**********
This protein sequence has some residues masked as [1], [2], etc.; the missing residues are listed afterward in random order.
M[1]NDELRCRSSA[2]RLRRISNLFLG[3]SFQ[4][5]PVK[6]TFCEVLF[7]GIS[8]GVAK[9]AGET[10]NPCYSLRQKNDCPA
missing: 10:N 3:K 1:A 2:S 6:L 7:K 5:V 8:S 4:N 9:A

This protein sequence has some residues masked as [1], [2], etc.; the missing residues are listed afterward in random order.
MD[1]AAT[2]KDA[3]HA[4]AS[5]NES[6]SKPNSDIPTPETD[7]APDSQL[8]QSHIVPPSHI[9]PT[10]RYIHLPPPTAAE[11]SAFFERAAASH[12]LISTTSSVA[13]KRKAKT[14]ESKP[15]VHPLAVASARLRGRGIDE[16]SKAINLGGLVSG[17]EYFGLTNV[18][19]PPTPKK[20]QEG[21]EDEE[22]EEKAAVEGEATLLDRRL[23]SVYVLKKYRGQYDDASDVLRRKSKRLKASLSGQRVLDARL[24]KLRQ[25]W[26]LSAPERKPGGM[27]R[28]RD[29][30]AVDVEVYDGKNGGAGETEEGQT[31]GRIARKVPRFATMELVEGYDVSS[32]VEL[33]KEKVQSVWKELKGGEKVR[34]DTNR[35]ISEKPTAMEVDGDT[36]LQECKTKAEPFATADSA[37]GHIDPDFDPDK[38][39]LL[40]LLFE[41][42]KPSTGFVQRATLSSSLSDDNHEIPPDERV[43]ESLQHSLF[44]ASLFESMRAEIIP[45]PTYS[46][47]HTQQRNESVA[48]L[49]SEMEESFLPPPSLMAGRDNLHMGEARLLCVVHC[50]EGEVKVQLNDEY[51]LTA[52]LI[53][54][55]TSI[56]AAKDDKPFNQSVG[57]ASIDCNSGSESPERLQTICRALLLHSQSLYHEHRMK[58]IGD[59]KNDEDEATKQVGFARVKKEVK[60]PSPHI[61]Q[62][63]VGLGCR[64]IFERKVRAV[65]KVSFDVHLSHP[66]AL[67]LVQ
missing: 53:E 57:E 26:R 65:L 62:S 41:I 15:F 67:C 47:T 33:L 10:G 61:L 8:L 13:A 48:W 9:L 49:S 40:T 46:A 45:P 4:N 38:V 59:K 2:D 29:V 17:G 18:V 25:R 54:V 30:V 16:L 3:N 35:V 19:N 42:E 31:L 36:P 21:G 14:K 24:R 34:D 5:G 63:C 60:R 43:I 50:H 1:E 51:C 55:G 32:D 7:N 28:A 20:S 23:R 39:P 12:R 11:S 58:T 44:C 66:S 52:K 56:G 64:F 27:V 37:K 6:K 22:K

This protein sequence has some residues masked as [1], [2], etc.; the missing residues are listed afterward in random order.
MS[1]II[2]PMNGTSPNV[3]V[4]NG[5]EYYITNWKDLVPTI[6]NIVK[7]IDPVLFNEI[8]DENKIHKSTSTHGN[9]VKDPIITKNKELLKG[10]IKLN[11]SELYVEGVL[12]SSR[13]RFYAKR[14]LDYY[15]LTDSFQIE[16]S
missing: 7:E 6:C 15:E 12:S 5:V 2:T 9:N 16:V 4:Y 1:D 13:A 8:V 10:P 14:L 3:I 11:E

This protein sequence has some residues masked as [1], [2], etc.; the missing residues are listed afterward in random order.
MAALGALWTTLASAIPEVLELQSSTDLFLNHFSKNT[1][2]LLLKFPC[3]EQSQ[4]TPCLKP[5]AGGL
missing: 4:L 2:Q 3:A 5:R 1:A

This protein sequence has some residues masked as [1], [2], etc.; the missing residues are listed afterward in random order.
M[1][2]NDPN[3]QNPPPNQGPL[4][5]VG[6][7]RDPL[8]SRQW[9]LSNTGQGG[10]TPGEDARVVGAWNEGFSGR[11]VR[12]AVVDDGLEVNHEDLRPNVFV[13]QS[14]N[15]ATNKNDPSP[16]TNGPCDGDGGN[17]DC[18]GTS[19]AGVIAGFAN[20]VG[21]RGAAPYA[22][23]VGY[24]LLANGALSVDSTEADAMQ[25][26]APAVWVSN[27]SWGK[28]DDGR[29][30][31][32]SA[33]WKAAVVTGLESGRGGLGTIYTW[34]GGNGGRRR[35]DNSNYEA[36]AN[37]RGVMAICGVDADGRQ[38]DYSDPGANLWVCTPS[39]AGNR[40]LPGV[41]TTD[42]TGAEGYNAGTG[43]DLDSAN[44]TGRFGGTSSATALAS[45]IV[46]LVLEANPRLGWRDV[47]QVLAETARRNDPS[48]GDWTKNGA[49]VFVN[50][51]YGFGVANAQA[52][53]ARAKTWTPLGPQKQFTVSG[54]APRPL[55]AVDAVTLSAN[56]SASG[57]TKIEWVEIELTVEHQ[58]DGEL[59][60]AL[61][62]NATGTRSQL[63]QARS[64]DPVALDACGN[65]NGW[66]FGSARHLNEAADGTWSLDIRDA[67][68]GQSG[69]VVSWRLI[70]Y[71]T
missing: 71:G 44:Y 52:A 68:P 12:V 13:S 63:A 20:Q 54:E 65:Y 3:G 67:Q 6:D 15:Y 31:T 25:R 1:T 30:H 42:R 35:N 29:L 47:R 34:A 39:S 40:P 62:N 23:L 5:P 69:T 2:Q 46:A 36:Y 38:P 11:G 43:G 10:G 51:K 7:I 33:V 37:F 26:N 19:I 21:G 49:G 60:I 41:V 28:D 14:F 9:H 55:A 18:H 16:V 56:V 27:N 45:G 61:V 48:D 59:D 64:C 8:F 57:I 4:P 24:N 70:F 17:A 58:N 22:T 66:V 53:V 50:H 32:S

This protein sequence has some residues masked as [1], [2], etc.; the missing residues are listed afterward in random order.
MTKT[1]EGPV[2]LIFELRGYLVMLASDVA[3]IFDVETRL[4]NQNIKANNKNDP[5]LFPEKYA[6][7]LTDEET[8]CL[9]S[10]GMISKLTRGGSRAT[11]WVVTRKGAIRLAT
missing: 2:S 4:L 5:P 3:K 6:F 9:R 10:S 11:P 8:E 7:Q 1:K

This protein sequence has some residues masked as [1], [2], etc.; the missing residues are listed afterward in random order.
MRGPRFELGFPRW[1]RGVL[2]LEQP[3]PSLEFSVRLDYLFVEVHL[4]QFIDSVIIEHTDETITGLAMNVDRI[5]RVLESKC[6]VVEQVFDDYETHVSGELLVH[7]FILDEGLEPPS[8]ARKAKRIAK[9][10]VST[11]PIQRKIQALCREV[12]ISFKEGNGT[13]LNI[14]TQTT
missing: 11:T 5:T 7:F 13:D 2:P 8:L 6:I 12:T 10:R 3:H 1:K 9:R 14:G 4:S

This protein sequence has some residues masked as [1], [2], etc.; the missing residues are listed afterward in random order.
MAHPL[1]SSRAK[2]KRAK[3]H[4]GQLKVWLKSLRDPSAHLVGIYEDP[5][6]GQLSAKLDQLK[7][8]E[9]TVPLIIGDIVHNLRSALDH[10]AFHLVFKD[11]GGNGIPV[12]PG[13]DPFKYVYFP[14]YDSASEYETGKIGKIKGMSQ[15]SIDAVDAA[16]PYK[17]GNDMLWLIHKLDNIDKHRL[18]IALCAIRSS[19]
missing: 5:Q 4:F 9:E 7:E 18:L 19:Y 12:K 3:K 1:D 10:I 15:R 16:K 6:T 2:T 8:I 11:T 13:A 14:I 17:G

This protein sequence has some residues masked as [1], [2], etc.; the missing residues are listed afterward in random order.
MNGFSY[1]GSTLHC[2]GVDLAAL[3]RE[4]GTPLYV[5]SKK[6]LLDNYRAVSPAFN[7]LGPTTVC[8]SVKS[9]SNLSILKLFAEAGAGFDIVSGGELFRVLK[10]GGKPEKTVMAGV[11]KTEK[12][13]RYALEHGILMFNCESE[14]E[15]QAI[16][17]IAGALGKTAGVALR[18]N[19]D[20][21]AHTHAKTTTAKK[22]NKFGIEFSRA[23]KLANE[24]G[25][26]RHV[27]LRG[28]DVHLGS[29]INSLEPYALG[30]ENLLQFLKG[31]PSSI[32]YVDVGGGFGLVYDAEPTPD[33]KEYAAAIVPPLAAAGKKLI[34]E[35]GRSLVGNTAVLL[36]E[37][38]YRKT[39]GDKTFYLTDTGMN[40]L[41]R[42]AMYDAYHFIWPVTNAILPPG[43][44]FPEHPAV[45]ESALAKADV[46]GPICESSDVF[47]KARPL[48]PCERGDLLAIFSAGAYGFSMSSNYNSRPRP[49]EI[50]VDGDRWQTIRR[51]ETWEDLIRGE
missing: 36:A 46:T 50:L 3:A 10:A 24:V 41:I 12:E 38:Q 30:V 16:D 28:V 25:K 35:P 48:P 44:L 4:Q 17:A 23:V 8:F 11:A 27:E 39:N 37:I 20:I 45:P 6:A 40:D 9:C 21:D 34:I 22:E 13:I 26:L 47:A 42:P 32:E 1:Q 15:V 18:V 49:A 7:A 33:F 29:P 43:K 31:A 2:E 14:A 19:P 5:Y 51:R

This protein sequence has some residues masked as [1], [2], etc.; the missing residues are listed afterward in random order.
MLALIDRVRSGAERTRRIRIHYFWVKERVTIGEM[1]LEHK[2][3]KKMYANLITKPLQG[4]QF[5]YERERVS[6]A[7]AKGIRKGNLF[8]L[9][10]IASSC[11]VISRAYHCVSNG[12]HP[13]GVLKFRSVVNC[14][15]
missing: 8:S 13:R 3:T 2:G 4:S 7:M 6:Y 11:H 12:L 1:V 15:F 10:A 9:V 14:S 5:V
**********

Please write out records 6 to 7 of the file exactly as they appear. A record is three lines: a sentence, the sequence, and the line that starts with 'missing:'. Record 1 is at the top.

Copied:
This protein sequence has some residues masked as [1], [2], etc.; the missing residues are listed afterward in random order.
MTKT[1]EGPV[2]LIFELRGYLVMLASDVA[3]IFDVETRL[4]NQNIKANNKNDP[5]LFPEKYA[6][7]LTDEET[8]CL[9]S[10]GMISKLTRGGSRAT[11]WVVTRKGAIRLAT
missing: 2:S 4:L 5:P 3:K 6:F 9:R 10:S 11:P 8:E 7:Q 1:K

This protein sequence has some residues masked as [1], [2], etc.; the missing residues are listed afterward in random order.
MRGPRFELGFPRW[1]RGVL[2]LEQP[3]PSLEFSVRLDYLFVEVHL[4]QFIDSVIIEHTDETITGLAMNVDRI[5]RVLESKC[6]VVEQVFDDYETHVSGELLVH[7]FILDEGLEPPS[8]ARKAKRIAK[9][10]VST[11]PIQRKIQALCREV[12]ISFKEGNGT[13]LNI[14]TQTT
missing: 11:T 5:T 7:F 13:D 2:P 8:L 6:I 12:T 10:R 3:H 1:K 9:R 14:G 4:S